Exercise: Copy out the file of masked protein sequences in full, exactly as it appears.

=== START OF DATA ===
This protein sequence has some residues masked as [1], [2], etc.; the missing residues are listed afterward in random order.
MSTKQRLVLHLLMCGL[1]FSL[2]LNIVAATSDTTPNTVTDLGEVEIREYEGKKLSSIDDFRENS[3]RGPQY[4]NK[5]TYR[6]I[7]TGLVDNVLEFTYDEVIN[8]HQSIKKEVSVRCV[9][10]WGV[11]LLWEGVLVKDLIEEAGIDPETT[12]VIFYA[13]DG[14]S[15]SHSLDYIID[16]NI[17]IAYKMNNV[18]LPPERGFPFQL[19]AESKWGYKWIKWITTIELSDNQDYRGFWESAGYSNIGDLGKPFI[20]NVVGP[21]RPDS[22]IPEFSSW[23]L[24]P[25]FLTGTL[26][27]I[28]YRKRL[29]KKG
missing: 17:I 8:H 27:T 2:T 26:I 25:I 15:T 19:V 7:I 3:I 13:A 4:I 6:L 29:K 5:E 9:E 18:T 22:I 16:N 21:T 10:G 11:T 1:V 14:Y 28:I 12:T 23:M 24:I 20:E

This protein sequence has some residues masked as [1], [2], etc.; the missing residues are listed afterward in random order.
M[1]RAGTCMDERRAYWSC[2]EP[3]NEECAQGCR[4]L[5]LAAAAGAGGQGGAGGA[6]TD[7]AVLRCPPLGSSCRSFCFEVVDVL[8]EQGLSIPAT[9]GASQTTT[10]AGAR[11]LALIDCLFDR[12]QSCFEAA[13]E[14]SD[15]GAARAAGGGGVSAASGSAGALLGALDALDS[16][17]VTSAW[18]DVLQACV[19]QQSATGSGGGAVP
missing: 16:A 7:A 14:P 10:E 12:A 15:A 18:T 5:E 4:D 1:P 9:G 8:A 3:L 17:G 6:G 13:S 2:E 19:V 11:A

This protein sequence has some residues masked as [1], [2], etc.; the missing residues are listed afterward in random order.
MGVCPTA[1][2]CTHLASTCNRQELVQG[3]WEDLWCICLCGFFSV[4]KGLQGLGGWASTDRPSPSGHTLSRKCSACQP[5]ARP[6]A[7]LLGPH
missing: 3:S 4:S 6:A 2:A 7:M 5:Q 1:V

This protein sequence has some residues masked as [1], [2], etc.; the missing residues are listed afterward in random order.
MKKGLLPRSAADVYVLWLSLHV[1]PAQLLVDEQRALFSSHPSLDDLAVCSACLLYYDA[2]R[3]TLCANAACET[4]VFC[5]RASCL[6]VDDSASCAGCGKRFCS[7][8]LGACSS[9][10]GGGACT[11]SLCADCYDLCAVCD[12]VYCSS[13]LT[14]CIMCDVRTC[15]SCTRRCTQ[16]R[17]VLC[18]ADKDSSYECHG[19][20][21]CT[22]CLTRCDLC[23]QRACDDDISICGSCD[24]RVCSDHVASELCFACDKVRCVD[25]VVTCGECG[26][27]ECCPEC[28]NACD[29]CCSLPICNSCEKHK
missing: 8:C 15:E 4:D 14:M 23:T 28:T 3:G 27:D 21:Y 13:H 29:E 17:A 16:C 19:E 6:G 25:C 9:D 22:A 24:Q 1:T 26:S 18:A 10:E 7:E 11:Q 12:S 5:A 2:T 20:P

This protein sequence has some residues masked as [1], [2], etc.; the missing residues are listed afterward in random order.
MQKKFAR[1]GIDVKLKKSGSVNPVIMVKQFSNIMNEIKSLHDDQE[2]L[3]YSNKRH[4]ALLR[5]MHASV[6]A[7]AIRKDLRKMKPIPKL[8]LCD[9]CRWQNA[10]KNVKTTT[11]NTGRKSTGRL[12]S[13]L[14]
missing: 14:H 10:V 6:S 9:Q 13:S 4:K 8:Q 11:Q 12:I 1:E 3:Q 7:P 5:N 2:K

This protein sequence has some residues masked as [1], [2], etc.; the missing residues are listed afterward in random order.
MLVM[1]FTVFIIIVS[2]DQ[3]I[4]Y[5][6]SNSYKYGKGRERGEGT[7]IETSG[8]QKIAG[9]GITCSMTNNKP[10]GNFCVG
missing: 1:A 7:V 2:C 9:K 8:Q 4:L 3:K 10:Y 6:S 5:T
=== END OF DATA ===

This protein sequence has some residues masked as [1], [2], etc.; the missing residues are listed afterward in random order.
MSTKQRLVLHLLMCGL[1]FSL[2]LNIVAATSDTTPNTVTDLGEVEIREYEGKKLSSIDDFRENS[3]RGPQY[4]NK[5]TYR[6]I[7]TGLVDNVLEFTYDEVIN[8]HQSIKKEVSVRCV[9][10]WGV[11]LLWEGVLVKDLIEEAGIDPETT[12]VIFYA[13]DG[14]S[15]SHSLDYIID[16]NI[17]IAYKMNNV[18]LPPERGFPFQL[19]AESKWGYKWIKWITTIELSDNQDYRGFWESAGYSNIGDLGKPFI[20]NVVGP[21]RPDS[22]IPEFSSW[23]L[24]P[25]FLTGTL[26][27]I[28]YRKRL[29]KKG
missing: 17:I 8:H 27:T 2:T 26:I 25:I 15:T 19:V 7:I 3:I 13:A 4:I 6:L 29:K 5:E 9:E 18:T 22:I 16:N 21:T 10:G 11:T 1:V 14:Y 28:I 12:T 23:M 24:I 20:E

This protein sequence has some residues masked as [1], [2], etc.; the missing residues are listed afterward in random order.
M[1]RAGTCMDERRAYWSC[2]EP[3]NEECAQGCR[4]L[5]LAAAAGAGGQGGAGGA[6]TD[7]AVLRCPPLGSSCRSFCFEVVDVL[8]EQGLSIPAT[9]GASQTTT[10]AGAR[11]LALIDCLFDR[12]QSCFEAA[13]E[14]SD[15]GAARAAGGGGVSAASGSAGALLGALDALDS[16][17]VTSAW[18]DVLQACV[19]QQSATGSGGGAVP
missing: 16:A 7:A 14:P 10:E 12:A 15:A 18:T 5:E 4:D 1:P 9:G 8:A 3:L 17:G 6:G 13:S 2:E 19:V 11:A

This protein sequence has some residues masked as [1], [2], etc.; the missing residues are listed afterward in random order.
MGVCPTA[1][2]CTHLASTCNRQELVQG[3]WEDLWCICLCGFFSV[4]KGLQGLGGWASTDRPSPSGHTLSRKCSACQP[5]ARP[6]A[7]LLGPH
missing: 3:S 4:S 6:A 2:A 7:M 5:Q 1:V

This protein sequence has some residues masked as [1], [2], etc.; the missing residues are listed afterward in random order.
MKKGLLPRSAADVYVLWLSLHV[1]PAQLLVDEQRALFSSHPSLDDLAVCSACLLYYDA[2]R[3]TLCANAACET[4]VFC[5]RASCL[6]VDDSASCAGCGKRFCS[7][8]LGACSS[9][10]GGGACT[11]SLCADCYDLCAVCD[12]VYCSS[13]LT[14]CIMCDVRTC[15]SCTRRCTQ[16]R[17]VLC[18]ADKDSSYECHG[19][20][21]CT[22]CLTRCDLC[23]QRACDDDISICGSCD[24]RVCSDHVASELCFACDKVRCVD[25]VVTCGECG[26][27]ECCPEC[28]NACD[29]CCSLPICNSCEKHK
missing: 8:C 15:E 4:D 14:M 23:T 28:T 3:G 27:D 21:Y 13:H 29:E 17:A 16:C 19:E 6:G 25:C 9:D 22:A 24:Q 1:T 26:S 18:A 10:E 7:E 11:Q 12:S 5:A 2:T 20:P

This protein sequence has some residues masked as [1], [2], etc.; the missing residues are listed afterward in random order.
MQKKFAR[1]GIDVKLKKSGSVNPVIMVKQFSNIMNEIKSLHDDQE[2]L[3]YSNKRH[4]ALLR[5]MHASV[6]A[7]AIRKDLRKMKPIPKL[8]LCD[9]CRWQNA[10]KNVKTTT[11]NTGRKSTGRL[12]S[13]L[14]
missing: 14:H 10:V 6:S 9:Q 13:S 4:K 8:Q 11:Q 12:I 1:E 3:Q 7:P 5:N 2:K

This protein sequence has some residues masked as [1], [2], etc.; the missing residues are listed afterward in random order.
MLVM[1]FTVFIIIVS[2]DQ[3]I[4]Y[5][6]SNSYKYGKGRERGEGT[7]IETSG[8]QKIAG[9]GITCSMTNNKP[10]GNFCVG
missing: 1:A 7:V 2:C 9:K 8:Q 4:L 3:K 10:Y 6:S 5:T